It will surely be a highly touted matchup, and one that should be competitive. New York took the first leg of the series in December with a 112-106 victory in which 'Melo dropped 34.
Carmelo has been known to rise to the occasion when it matters the most, and this occasion should be no different. Count on 'Melo to have a marquee scoring night on national TV against his former mates. After all, he has averaged 30 points and eight rebounds in matchups with the Nugs.
The Knicks defense should only improve after Iman Shumpert's return.
The Knicks play at the 10th-slowest pace among NBA teams, so team stats such as points scored and allowed per game could be misleading. Such statistics should give way to efficiency stats (points allowed/scored per 100 possessions), as they normalize scoring numbers for all teams.
The Knicks got off to a good defensive start. In their first five games, their D-Rating was 96.48 points allowed per 100 possessions, which would be good for second in the NBA right now.
However, since their hot beginning, the defense has slipped epically. Their D-Rating has fallen to 102.6, which is 17th league-wide.
This downward trend is uncharacteristic of Mike Woodson's teams. The Indiana alum was tutored by coaching legend Bob Knight, and defense is paramount in his preachings.
The return of Iman Shumpert should definitely impact the defense in a positive way. Tyson Chandler's defense has been average, which is disappointing considering his Defensive Player of the Year honors last season. Chandler and center Marcus Camby's defensive play should improve and factor into the D's improvement as the season trudges along.
Unlike the last few seasons, the Knicks have a very desirable roster.
In recent years, the Knicks wheeled and dealed in hopes of attaining a perfect roster. For the first time in over a decade, the Knicks finally have a perfect roster.
The current group of 15 is ideal for coach Mike Woodson. Each player—from Carmelo Anthony to James White—contributes to the team.
They have their superstar in Anthony; they have their star in Amar'e Stoudemire. The defense is in good hands with Tyson Chandler and Iman Shumpert, and the offense has weapons like J.R. Smith and Raymond Felton.
Felton, Pablo Prigioni and Jason Kidd do an excellent job of orchestrating the sets, and veterans like Rasheed Wallace and Kurt Thomas anchor the squad. Steve Novak has his designated role as three-point sniper. Chris Copeland scores the ball whenever he's called upon to do so, just as James White locks down on defense when it's asked of him.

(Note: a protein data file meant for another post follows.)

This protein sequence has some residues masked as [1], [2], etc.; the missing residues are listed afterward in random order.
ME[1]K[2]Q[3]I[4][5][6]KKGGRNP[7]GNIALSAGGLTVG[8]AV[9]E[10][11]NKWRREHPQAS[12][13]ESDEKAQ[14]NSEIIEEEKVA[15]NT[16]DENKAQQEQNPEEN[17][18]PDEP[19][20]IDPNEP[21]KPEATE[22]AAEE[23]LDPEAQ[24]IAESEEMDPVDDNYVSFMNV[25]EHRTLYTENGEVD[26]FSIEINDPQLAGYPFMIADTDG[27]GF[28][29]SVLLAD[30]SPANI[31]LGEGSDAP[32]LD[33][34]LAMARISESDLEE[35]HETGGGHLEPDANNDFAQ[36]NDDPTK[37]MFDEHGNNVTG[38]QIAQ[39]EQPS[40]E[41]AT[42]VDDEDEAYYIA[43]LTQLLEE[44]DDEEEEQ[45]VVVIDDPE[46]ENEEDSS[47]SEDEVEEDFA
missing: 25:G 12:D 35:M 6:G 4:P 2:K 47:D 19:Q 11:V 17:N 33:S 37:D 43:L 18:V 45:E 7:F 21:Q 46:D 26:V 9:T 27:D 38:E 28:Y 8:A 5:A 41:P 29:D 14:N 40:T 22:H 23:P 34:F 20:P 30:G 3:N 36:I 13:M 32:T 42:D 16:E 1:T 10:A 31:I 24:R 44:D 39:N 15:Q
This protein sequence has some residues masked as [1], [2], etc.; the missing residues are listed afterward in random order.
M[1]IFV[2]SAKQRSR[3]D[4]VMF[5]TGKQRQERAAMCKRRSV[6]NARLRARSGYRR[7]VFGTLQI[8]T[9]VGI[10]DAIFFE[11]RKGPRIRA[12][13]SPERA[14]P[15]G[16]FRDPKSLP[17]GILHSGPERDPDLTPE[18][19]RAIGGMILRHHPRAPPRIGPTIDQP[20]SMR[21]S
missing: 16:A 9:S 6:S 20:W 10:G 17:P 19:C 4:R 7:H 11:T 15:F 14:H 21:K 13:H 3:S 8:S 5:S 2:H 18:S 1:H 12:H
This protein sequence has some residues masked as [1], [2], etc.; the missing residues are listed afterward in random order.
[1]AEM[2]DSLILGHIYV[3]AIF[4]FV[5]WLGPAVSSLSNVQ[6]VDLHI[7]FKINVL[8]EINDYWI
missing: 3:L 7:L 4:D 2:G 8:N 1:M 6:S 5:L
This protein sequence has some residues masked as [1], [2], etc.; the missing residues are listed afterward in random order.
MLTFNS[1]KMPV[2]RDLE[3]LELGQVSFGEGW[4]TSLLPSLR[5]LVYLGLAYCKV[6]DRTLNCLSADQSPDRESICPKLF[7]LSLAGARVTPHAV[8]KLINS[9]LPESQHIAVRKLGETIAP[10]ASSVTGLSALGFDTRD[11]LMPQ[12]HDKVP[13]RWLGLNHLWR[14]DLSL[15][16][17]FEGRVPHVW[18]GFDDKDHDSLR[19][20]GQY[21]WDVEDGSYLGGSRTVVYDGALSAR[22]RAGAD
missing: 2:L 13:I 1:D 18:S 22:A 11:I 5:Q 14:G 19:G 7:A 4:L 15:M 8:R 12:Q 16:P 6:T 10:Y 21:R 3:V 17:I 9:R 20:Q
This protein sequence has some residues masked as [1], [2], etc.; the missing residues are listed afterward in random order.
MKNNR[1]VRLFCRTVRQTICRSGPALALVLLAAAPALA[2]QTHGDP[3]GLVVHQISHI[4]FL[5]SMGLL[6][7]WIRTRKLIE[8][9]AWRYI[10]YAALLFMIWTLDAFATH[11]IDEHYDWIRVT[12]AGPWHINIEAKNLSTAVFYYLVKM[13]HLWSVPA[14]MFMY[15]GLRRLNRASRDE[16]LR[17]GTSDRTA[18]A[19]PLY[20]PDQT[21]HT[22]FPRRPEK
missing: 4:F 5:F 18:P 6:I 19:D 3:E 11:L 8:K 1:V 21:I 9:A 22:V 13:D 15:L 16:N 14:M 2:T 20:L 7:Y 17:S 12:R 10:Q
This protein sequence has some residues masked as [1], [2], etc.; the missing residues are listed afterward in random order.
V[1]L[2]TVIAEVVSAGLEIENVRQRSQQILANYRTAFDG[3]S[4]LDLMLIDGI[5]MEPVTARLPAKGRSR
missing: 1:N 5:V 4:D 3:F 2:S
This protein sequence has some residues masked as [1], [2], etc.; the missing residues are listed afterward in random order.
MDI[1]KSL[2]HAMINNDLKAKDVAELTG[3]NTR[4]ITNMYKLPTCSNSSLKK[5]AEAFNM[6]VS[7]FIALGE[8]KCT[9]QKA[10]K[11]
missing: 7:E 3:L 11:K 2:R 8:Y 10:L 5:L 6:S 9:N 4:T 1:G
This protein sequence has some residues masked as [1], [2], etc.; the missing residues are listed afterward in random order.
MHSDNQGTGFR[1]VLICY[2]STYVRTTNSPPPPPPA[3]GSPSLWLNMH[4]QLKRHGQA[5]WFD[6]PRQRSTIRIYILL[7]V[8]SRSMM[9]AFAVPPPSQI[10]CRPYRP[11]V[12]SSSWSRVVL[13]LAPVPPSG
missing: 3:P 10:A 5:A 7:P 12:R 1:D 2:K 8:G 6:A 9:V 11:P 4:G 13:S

They may just be the deepest team in the NBA. There are—finally—no weaknesses, and this seems to be their year to make a run with the roster assembled over the summer.
Before the season began, Mike Woodson believed that J.R. Smith would best help the Knicks in a reserve role. Smith accepted the position, and he could earn some hardware because of it.
Smith's reputation as a wildly streaky shooter raised questions about his importance in the Knicks offense. After last season's playoff series loss to Miami, fans were furious at Smith for his poor performance, and Smith contemplated leaving the Big Apple after a half-season:
— JR Smith (@TheRealJRSmith) May 10, 2012
Luckily for Smith and the Knicks, the New Jersey native decided to re-up his deal with New York on the cheap—less than $3 million for this season.
Smith has filled in as the primary scoring weapon in Carmelo Anthony's absence at various points during the season so far. He's currently in the middle of a five-game streak where he's scored at least 20 points in each game. He's scored at least 19 in each of the last eight games. He's shot 46 percent from the field in those eight contests. Finally, J.R. may have found some consistency.
He's dishing the ball at the highest rate of his career (2.8 per game) and buying into Mike Woodson's coaching philosophies. His 16.6 points per game are also a career high.